NCAA Tournament: Bryce Drew's shot remains one of tournament's most memorable moments

This week is the 15-year anniversary of Bryce Drew's legendary game-winning shot in Oklahoma City, one of the most famous plays in NCAA Basketball Tournament history.
by Michael Baldwin Published: March 11, 2013
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photo - FILE--Valparaiso basketball player Bryce Drew falls to the floor as teammates Jamie Sykes (10), Zoran Viskovc (33) and Bill Jenkins (44) rush to mob him after Drew hit a game-winning three-point shot, at the buzzer, to beat Mississippi 70-69 in the first round of the NCAA Midwest Regional tournament in this March 13, 1998 photo in Oklahoma City.  Mississippi's Jason Smith (4)  looks on, center. Let the argument begin: Was this the best tournament ever? Drew's buzzer beater was one of many memorable moments in the 1998 NCAA tournament.(AP Photo/John Gaps III)
FILE--Valparaiso basketball player Bryce Drew falls to the floor as teammates Jamie Sykes (10), Zoran Viskovc (33) and Bill Jenkins (44) rush to mob him after Drew hit a game-winning three-point shot, at the buzzer, to beat Mississippi 70-69 in the first round of the NCAA Midwest Regional tournament in this March 13, 1998 photo in Oklahoma City. Mississippi's Jason Smith (4) looks on, center. Let the argument begin: Was this the best tournament ever? Drew's buzzer beater was one of many memorable moments in the 1998 NCAA tournament.(AP Photo/John Gaps III)

What seldom is mentioned were pivotal factors that preceded Drew's game-winner.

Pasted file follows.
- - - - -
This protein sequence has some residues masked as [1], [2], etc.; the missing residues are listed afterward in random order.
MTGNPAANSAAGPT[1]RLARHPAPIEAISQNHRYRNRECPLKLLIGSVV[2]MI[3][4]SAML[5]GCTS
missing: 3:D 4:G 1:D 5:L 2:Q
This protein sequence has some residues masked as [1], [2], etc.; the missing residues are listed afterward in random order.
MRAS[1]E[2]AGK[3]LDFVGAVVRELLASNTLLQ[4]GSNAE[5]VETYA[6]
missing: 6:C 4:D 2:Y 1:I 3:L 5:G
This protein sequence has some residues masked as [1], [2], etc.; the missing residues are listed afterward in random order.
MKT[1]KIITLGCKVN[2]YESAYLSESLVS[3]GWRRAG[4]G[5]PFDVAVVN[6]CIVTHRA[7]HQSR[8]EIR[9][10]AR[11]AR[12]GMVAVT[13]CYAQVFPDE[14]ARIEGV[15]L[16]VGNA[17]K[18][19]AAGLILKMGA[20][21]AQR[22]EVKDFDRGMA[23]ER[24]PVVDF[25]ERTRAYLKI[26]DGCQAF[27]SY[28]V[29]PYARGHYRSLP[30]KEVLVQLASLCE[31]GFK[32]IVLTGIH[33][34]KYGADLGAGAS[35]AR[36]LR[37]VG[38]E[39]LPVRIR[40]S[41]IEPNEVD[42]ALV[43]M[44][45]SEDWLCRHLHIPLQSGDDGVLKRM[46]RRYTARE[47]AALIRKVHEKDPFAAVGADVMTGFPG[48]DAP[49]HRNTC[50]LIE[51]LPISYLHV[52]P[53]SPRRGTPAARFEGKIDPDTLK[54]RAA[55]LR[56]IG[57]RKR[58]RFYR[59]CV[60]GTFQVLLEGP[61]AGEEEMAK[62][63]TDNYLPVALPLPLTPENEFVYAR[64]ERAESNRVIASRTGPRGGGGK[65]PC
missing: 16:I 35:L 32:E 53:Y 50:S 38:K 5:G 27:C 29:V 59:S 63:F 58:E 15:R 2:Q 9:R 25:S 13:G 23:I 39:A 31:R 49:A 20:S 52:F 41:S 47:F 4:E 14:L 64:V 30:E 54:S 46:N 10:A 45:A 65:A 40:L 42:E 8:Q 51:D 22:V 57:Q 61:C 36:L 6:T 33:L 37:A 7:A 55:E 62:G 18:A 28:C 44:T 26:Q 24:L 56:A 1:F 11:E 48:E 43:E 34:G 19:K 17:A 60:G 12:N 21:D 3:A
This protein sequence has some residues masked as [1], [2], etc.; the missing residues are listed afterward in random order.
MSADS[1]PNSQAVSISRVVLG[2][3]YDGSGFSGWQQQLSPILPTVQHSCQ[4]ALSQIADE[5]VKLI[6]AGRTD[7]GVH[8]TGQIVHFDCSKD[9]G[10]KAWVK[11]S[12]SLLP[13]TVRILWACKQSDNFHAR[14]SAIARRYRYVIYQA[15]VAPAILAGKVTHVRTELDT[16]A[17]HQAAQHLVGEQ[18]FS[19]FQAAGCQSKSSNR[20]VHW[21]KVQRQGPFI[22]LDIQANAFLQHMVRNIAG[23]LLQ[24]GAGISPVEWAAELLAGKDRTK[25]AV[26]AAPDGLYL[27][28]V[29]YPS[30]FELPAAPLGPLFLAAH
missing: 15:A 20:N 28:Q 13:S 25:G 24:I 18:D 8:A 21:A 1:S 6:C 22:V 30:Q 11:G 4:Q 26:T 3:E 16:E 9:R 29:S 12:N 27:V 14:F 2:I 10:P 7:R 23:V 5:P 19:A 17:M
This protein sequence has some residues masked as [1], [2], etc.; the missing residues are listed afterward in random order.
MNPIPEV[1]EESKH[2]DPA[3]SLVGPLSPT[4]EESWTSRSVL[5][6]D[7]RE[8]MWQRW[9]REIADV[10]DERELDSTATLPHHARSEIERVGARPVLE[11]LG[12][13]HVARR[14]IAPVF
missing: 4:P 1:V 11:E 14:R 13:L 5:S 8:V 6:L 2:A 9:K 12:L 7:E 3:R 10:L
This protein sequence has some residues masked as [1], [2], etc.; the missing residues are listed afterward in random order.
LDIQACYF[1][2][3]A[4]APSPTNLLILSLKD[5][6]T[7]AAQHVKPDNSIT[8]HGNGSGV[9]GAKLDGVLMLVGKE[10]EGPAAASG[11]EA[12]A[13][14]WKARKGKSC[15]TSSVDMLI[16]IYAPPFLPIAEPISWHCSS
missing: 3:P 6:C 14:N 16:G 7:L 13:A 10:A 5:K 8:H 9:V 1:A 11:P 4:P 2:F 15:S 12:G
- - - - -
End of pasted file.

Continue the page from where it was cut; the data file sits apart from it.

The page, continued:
With just under five seconds left, Drew missed an open, leaning 3-pointer. The Crusaders trailed 69-67. They were forced to foul with 4.1 seconds left.

“I was dejected,” Sykes said. “At that point you feel you've lost the game.”

Ansu Sesay, the SEC Player of the Year, had a chance to seal an Ole Miss win but missed two free throws.

If Sesay drained both foul shots the Rebels win and the game is merely another high seed avoiding a first-round upset. If Sesay made one free throw, Drew's 3-pointer only would have forced overtime.

Sesay, a 74 percent free throw shooter, missed both. After the first miss, Valpo called its final timeout.

After Sesay missed the second attempt, the ball bounced out of bounds with 2.5 seconds left.

“Bill actually knocked the ball out of bounds,” Sykes said. “They should have gotten the ball back but they gave it to us. That play should have never happened.”

Valpo's three players are now in their mid-30s. Drew is in his second season as Valpo's head coach, succeeding his father.

Sykes played five years in the Diamondbacks system, reaching Double-A. He lives in Monee, Ill., 30 miles south of Chicago. He works at a satellite office for an oil recycling company based in Wichita.

“It's a feel-good moment for me I take a lot of pride in but what I like most is my friends, people around me, find more joy and more pride in it than I do,” Sykes said. “Everybody wants to be an athlete. Most people don't get to experience that. I've been so blessed. I enjoy watching people around me describe it.”

Jenkins played two seasons professionally in Portugal before returning to Milwaukee, his hometown. He's a national sales manager and also owns duplex, a downtown club/restaurant.

“Every March I become famous for a few minutes,” Jenkins said. “I can't begin to explain to people the feeling of winning a game in the NCAA Tournament on a play like that, Every time they show it I still get the willies.”

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by Michael Baldwin
Reporter
Mike Baldwin has been a sports reporter for The Oklahoman since 1982. Mike graduated from Okmulgee High School in 1974 and attended Oklahoma Christian University, graduating with a journalism degree in 1978. Mike's first job was sports editor...
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